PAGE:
COURSE FORMAT/STYLE: Seminar
SCHEDULED MEETING TIMES: 6:30pm - 8:00pm W only


CSCR 35002-01 SELECTED TOPICS: BLACK RADICAL TRADITIONS
3 credits 
INSTRUCTOR: Paula Ioanide

COURSE DESCRIPTION: Examines Black radical philosophies ranging from slavery to the present. Traces shifts and continuities in how Black philosophers have contended with barriers to freedom and emancipation, with a focus on political organizers, artists and literary figures like Harriet Jacobs, Ida B. Wells, W.E.B. DuBois, Martin Luther King Jr., Malcolm X, Frantz Fanon, James Baldwin, Angela Y. Davis and Audre Lorde. Explores these writers’ engagement with abolition, existentialism, desegregation, decolonization, and the intersectionalities of race, gender and sexuality, while situating the Black radical tradition within the broader history of U.S. thought, culture and politics.

COURSE FORMAT/STYLE: Lecture
SCHEDULED MEETING TIMES: 4:00pm - 5:15pm MW only


CSCR 45100-01 Research in Community Change
3 credits 
INSTRUCTORS: Belisa Gonzalez and Sean Eversley Bradwell

Prerequisites: Senior standing or Permission of the Instructor

COURSE DESCRIPTION: Research in Community Change is an interdisciplinary seminar-style course that explores approaches to evaluate community change.  Through readings on Participatory Action Research, Social Change, Program Evaluation, and Public Sociology we will explore different models and measurements of change. Using an evaluation of the Ithaca Talking Circles on Race and Racism as a case study, we will explore questions such as: What is community? Where does change originate? How can change be evaluated? What is the role of dialogue-based programs in community change? What is the role of colleges, universities and research in community change? Ideal students will have previously begun to explore issues of social justice, anti-racisms and related oppressions.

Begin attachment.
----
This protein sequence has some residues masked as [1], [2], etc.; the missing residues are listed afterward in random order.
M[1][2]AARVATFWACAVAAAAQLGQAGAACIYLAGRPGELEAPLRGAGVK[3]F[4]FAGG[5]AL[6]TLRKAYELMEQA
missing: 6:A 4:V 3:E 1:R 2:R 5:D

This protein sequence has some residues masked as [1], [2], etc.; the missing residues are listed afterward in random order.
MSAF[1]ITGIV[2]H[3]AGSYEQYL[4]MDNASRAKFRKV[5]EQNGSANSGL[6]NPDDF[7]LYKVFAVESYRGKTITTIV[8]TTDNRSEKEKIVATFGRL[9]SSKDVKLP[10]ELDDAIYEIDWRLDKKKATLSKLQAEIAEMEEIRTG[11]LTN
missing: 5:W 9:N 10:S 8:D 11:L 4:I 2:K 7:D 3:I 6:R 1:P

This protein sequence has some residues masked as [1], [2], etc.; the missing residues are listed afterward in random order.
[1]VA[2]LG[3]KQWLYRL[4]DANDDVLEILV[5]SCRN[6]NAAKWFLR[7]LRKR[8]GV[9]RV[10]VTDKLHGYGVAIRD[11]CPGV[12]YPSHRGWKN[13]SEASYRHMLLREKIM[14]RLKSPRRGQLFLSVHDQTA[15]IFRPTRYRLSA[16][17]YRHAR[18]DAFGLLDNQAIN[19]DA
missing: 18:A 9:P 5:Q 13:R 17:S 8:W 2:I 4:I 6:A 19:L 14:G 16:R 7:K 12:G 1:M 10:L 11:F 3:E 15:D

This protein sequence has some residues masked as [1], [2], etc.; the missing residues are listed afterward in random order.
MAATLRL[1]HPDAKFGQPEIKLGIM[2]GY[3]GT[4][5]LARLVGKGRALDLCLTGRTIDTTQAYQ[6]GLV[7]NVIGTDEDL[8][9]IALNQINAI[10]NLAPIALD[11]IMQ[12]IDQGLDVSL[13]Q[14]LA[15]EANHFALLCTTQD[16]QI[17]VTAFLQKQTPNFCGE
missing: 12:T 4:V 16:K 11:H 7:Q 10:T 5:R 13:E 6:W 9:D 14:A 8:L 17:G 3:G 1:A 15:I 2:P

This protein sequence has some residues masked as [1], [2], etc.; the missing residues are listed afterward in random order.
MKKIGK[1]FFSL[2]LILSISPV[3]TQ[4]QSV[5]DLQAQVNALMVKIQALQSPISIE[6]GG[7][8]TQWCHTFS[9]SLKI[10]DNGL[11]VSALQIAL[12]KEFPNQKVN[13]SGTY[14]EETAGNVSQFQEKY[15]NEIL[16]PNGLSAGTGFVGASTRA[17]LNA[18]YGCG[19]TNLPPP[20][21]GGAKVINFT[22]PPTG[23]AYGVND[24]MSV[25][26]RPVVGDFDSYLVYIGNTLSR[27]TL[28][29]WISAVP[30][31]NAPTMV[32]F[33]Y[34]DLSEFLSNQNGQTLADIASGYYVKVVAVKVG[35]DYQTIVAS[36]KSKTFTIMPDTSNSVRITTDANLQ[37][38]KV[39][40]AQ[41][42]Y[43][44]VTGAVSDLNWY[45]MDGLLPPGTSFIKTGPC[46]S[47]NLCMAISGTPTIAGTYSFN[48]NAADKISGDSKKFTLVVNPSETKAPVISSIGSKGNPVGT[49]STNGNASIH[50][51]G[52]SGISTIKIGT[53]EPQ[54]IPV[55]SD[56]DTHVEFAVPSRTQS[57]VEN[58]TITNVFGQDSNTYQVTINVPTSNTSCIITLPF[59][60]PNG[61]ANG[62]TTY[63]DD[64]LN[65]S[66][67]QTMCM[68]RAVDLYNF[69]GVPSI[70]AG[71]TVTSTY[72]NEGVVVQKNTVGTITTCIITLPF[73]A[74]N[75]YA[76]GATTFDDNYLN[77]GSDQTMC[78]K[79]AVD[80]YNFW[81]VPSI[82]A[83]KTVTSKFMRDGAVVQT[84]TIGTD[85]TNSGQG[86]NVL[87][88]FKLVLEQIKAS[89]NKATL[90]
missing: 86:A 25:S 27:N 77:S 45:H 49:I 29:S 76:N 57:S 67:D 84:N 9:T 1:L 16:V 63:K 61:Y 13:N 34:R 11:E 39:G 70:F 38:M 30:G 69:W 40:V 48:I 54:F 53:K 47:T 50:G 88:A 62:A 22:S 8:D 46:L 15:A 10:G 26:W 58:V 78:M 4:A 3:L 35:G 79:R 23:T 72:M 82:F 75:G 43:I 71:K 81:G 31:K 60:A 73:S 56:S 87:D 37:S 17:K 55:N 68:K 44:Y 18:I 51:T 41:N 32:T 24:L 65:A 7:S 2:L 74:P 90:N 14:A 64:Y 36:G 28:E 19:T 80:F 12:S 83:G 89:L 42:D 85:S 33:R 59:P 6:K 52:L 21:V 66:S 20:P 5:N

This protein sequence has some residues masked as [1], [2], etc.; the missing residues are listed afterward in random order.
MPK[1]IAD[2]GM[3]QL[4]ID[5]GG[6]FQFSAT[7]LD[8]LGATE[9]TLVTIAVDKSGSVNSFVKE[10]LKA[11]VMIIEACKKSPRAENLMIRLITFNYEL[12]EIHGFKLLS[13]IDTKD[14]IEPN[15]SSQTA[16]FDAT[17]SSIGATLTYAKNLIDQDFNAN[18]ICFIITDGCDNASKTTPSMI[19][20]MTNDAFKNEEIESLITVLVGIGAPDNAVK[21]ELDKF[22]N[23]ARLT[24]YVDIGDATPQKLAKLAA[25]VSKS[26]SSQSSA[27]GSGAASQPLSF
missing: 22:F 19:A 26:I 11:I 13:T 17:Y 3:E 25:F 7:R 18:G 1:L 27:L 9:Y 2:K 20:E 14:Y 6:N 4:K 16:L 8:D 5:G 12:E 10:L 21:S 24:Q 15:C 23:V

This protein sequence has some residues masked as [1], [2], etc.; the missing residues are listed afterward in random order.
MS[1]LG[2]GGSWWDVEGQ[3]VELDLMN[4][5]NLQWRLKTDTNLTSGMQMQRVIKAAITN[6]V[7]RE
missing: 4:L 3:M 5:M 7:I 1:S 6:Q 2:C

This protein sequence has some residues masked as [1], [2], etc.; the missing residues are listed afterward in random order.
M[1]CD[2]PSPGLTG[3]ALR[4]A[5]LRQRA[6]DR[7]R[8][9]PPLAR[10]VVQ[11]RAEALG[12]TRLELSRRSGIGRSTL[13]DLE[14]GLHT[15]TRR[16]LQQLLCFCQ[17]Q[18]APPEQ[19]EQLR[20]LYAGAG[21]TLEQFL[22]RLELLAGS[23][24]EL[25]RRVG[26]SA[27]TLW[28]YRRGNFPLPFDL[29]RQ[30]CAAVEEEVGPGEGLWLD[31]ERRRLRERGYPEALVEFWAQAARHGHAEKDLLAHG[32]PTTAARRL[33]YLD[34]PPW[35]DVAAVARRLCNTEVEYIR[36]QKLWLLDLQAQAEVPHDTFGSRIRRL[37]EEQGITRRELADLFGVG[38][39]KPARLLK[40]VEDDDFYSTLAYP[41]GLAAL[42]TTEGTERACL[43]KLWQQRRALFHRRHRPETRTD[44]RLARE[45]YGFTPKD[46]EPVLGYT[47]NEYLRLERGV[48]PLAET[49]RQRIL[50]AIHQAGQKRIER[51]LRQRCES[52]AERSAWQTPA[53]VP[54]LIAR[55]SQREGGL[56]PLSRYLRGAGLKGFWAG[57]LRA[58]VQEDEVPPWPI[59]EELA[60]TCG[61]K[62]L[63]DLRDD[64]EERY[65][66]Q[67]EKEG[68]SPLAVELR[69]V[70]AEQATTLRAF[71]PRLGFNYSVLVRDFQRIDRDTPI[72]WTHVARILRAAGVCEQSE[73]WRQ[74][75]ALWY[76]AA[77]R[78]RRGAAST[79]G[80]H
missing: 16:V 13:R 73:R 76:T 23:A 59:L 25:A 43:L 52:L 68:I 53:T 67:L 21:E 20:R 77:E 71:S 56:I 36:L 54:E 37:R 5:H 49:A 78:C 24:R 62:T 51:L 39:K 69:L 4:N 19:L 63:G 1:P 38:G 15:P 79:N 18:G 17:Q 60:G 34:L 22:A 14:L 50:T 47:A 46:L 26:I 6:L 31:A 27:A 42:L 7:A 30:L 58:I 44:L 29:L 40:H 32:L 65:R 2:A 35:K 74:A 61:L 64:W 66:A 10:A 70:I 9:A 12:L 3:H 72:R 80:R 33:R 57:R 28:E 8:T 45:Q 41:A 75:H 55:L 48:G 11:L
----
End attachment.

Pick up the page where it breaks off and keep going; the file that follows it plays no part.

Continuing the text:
Cross-listed with SOCI 45100; students cannot receive credit for both CSCR 45100 and SOCI 45100.

COURSE REQUIREMENTS & GRADING: Class participation, Critical Reflections, Individual and Small Group Research, Final Project

COURSE FORMAT/STYLE: Lecture
SCHEDULED MEETING TIMES: 5:25pm - 8:05pm M only